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Nurses at KU Hospital Reject Contract Offer

         Citing salaries that lag area norm while hospital revenues soar,
nurses vote to reject University of Kansas Hospital contract offer

KU Hospital’s demands “unworthy of a magnet hospital of this prestige” says nurse leader

Nov. 7, 2013, KANSAS CITY – Nurses at the University of Kansas Hospital voted decisively today to reject the hospital’s final contract offer, citing management demands that would result in significant cuts in most nurses’ salaries.

The rejected offer also included cuts to nurses’ paid time off and reductions in pay for working nights and weekends. Nurse union leaders said management’s proposed cuts come at a time when the hospital’s patient revenue has grown by leaps and bounds, and its financial outlook is strong.
“As most who are familiar with the hospital’s position in the metro area know, we’re not looking at a hospital that is being forced to cut corners,” said Emily Harvey, President of the Kansas University Nurses Association (KUNA), the union that represents approximately 1,400 RNs and LPNs at the hospital, and who have been bargaining with the hospital since July. “Our members are looking at KU Hospital that is doing better than ever financially, yet question why administration wants to nickel and dime nurses. That’s not the way to attract and keep great nurses. It’s an unworthy stance from a Magnet-designated hospital of this prestige.”

KU Hospital was first awarded the coveted magnet status in 2005 by the American Nurses Credentialing Center. The designation, which was renewed in 2011, is an indicator that a hospital promotes excellence in nursing and health care.

“Magnet status is a gold standard for topnotch nursing care,” said Harvey. “Members have questioned our negotiating team about how the KU Hospital Authority can bring down its nurses’ salaries and pay substandard wages for this area, while claiming to be an example for other hospitals.   Our patients want and need the best nurses. There is considerable concern among our members that the Hospital Authority’s treatment of its topflight nursing staff as reflected in this contract offer will drive excellent nurses away.”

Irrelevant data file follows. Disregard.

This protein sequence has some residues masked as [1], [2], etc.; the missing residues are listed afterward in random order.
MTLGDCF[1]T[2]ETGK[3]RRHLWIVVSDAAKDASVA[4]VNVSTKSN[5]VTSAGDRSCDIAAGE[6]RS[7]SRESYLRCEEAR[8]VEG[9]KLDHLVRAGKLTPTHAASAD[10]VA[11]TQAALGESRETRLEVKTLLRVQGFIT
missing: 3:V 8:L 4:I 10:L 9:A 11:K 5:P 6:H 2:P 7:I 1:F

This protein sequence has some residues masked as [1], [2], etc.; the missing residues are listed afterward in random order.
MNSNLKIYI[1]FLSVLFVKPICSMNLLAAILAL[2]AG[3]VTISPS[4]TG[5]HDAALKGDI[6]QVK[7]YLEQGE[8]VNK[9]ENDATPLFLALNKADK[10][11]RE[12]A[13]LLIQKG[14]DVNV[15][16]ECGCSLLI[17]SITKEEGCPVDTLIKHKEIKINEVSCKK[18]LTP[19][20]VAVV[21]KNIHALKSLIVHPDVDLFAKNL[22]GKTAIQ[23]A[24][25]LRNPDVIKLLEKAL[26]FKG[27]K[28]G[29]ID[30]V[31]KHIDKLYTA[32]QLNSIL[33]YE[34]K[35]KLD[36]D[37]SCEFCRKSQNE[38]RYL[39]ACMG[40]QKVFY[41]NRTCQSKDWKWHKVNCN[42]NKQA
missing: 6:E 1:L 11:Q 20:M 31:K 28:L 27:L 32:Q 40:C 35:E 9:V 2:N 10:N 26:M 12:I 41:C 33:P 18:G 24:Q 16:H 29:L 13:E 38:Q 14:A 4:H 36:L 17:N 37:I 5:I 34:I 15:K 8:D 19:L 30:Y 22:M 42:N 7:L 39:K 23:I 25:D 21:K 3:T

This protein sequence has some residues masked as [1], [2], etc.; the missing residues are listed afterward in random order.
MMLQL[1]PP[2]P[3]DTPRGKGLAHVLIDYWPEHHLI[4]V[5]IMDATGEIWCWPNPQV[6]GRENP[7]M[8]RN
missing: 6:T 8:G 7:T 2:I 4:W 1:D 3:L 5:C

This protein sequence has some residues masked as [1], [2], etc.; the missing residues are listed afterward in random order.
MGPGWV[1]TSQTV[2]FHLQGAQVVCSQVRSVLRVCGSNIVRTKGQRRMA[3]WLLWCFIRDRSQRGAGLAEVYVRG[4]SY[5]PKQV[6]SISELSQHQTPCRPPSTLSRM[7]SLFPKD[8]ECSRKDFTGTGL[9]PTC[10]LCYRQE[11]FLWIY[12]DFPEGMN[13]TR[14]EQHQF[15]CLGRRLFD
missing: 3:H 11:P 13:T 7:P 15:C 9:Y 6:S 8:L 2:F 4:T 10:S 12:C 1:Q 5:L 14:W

Harvey said that KUNA’s research shows that the University of Kansas Hospital has been thriving financially, but its nurses’ salaries are lagging behind the standard for this area. She also noted that Standard and Poor’s raised the hospital’s bond rating in 2011, due in part to its strong market presence and sound operating results, and in 2012 affirmed the hospital’s bond rating, citing its continued strong financial performance. Yet, while demand for healthcare professionals is growing in Kansas City, average salaries for nurses at KU Hospital are below the mean for the metro area according to an analysis by KUNA comparing the hospital’s pay levels with area wage data.  A 2013 Compdata survey revealed that between 2010 and 2012 total patient revenue has increased 42.4 percent, and total assets have increased 41.4 percent.

Cheryl Shoemaker, a long time KU Hospital nurse and KUNA member, said that nurses would be weighing their options going forward. “One thing is sure. We are motivated as never before to fight for quality jobs for nurses at this hospital. We deserve that—but more importantly, our patients deserve that.”